The artwork’s pretty good, and it certainly felt like a nice, long issue. I found it rather amusing that each character is in their costume or uniform, even if we meet them ‘at rest’ – for example, when Captain America approaches Wolverine, he’s in his nicely-appointed office, wearing the yellow-and-black outfit, complete with the silly headgear.
This issue contains a lot of story, and some nice action (particularly at the beginning). I’ll probably read a couple more issues in the series, but seeing as it’s spread over a (large) handful of other Marvel titles, I don’t see how I’m going to be able to enjoy the full picture without bankrupting myself (each issue is $4+tax, don’t forget).
Danger Club #1 (Image)
Writer: Landry Walker | Artist: Eric Jones
Faced with the deadliest peril the universe had ever known, the world’s greatest heroes left the Earth to battle a nightmarish evil… and they never came back. Now only their teenage sidekicks remain. Will the Danger Club unite against this unknown cosmic menace, or will their struggle for dominance destroy them?
This is an intriguing, bloody introductory issue. With the super-heroes all gone, their side-kicks and younger companions have stepped up, but it’s a dog-eat-dog world, characterised by paranoia, fear, and also a struggle for power. One powerful group has instituted a competition to expand the ranks of the “elite” Olympians, led by the young god Apollo. Another group, the heroes of the series, have no truck with this contest, and decide to put a stop to them. (Which is sensible as, with whatever force that killed all the super-heroes still on its way to Earth, the contest will just thin the numbers of the powered population. And that just doesn’t make any tactical sense.) It builds to a big, bloody showdown between Apollo and Kid Vigilante, and a rumble at an abandoned stadium between Apollo’s forces and Kid Vigilante’s much smaller, though apparently infinitely more capable companions.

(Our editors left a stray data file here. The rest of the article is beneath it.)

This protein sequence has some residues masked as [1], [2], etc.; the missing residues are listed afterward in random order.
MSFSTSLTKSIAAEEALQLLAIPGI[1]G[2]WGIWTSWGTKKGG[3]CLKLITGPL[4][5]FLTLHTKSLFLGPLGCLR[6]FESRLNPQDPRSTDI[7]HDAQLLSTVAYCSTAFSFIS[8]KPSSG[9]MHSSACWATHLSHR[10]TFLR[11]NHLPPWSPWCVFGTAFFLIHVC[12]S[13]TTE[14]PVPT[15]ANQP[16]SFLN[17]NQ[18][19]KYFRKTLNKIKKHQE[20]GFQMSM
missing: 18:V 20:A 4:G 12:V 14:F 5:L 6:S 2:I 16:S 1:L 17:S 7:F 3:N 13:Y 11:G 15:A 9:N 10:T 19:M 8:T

The art’s pretty cool – it’s very sharp, and has a nice, clean feel to it (see the sample, below). I’m not sure where this series is going to go in the future, but the characters seem interesting, and the premise has some potential. I’ll give this the Two Issue Test, then decide on what to do.
Detective Comics #8 (DC)
Writer: Tony S. Daniel | Artist: Tony S. Daniel, Sandu Florea & Szymon Kudranski
Bruce Wayne’s girlfriend, investigative journalist Charlotte Rivers, tries to protect a long-hidden secret even when her own life hangs in the balance. The Scarecrow is after knowledge only she possesses, and he’ll stop at nothing to get it from her. Can Batman uncover Charlotte’s secret past in time to save her future? With the clock ticking and a dose of newly designed fear gas in the air, Batman must first fight his own nightmare as all of Gotham City turns against him.
Plus, don’t miss the start of a new backup story.
That synopsis is not very accurate. I don’t remember Charlotte Rivers featuring in the story much. Gotham City turns against him? When? The synopsis actually makes it sound like this is a bigger story than it is. Which is disappointing.